Jul 3 – 8, 2022
1 – 8 pm
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On the occasion of the exhibition Grażyna Hase. Always in Vogue at the Museum of Warsaw and Vava Dudu’s installation Caresse at Gunia Nowik Gallery, a workshop with the artist was organized in cooperation with the Museum of Warsaw Foundation. During the meeting, Vava Dudu shared the story of her own creative journey, and the participants learned different techniques of upcycling fashion to then create their own projects under the eye of the artist. The workshop was organized thanks to the support of the Museum of Warsaw Foundation and the French Institute in Warsaw.
Overflowing, rich, contemporary, historic - the fashion production of Vava Dudu takes all forms. This signifies the genius of a precursor of free, eco-responsible and visionary fashion. Split between, on the one hand, underground of squats, the refusal of the industrialization of her pieces (each one is unique) and, on the other, the celebrities and major brands with which she collaborates, Vava Dudu composed a hybrid, signature blend of fashion over the years. Although often opposing, the link between the opulent world of Parisian glamor and the alternative spontaneity of Berlin is found in the work of Vava Dudu. Endowed in equal measure with an explosive creative genius and a great precision of know-how, Vava juggles between art and fashion.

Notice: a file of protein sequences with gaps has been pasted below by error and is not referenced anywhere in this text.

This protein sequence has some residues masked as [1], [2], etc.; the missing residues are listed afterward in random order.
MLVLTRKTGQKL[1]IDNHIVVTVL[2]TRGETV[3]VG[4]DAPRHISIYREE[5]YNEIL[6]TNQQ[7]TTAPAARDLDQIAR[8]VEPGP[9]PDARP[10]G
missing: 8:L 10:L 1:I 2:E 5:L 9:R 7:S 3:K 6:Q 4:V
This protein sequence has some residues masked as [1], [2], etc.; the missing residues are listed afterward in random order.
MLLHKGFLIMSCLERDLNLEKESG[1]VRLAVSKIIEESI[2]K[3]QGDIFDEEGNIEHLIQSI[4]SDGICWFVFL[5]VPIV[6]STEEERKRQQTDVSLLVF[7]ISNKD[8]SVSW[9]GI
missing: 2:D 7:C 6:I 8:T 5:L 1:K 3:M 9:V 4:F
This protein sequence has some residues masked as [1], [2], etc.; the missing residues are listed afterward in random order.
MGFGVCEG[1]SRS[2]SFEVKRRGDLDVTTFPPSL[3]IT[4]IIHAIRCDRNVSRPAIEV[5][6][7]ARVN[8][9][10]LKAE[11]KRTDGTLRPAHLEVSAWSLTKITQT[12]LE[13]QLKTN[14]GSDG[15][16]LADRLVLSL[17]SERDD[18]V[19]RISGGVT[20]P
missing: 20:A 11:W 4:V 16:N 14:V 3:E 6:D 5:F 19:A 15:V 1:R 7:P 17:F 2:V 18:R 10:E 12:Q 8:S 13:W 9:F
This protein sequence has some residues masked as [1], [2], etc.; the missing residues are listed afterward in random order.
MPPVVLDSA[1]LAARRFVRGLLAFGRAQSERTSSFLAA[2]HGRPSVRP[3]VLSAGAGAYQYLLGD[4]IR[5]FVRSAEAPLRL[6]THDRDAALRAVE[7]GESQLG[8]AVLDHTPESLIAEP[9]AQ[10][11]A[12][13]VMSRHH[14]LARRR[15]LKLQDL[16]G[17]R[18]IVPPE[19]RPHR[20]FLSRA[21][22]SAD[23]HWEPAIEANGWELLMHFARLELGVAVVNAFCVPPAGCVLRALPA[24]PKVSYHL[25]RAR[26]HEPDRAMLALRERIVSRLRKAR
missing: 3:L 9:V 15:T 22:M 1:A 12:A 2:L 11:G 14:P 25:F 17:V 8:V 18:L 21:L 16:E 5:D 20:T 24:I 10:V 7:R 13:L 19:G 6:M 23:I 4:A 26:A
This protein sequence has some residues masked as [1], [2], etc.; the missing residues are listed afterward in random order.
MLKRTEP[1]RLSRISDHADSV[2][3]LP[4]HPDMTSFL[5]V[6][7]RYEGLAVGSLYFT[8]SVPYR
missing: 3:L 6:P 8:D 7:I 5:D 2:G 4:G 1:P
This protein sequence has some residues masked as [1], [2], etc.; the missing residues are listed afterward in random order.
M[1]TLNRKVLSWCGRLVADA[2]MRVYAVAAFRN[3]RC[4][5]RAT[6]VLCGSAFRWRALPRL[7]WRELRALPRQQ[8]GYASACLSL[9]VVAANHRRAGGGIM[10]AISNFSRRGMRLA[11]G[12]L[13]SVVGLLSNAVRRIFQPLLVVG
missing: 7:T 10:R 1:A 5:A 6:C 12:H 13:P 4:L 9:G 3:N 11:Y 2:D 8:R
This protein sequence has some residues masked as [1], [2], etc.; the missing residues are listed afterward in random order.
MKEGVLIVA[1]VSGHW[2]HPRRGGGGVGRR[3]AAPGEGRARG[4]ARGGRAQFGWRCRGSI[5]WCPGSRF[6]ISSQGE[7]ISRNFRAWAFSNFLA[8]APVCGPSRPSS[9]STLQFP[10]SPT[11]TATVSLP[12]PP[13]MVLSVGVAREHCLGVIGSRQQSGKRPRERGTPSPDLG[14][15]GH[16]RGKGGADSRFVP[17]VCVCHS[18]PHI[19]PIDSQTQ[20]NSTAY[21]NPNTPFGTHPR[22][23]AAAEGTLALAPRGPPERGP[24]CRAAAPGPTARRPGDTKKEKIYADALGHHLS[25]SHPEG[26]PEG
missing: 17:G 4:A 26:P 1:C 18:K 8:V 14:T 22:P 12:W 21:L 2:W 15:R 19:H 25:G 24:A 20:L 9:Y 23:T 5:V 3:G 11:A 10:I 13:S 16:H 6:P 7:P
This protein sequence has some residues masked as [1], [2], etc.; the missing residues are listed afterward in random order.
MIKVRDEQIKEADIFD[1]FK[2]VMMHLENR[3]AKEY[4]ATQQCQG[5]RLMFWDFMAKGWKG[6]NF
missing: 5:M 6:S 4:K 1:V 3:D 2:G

Faced with the ecological and social disasters engendered by the fashion industry, brands cannot avoid a politicizing discourse on the notions of eco-responsible production and upcycling. These are the questions that Vava Dudu has been asking herself for thirty years. Thus, refusing industrialization and valuing the unique piece, Vava Dudu plays a pioneering role, in the same way as Martin Margiela, in the valuation of the unique piece and the closed-loop production, using recycled and refurbed materials. In addition, Vava Dudu’s artistic production, a process loaded with poetry and intimate stories, cannot agree with the insatiable logics of fashion capitalism. In this fabulous interlacing of fabrics we get: two-headed jackets, graffiti raincoats, ‘Tunic Idols’, scarves, thigh-high boots, t-shirts, bombers, balaclavas... and many more still archived in big matted woven polypropylene bags that follow Vava Dudu everywhere.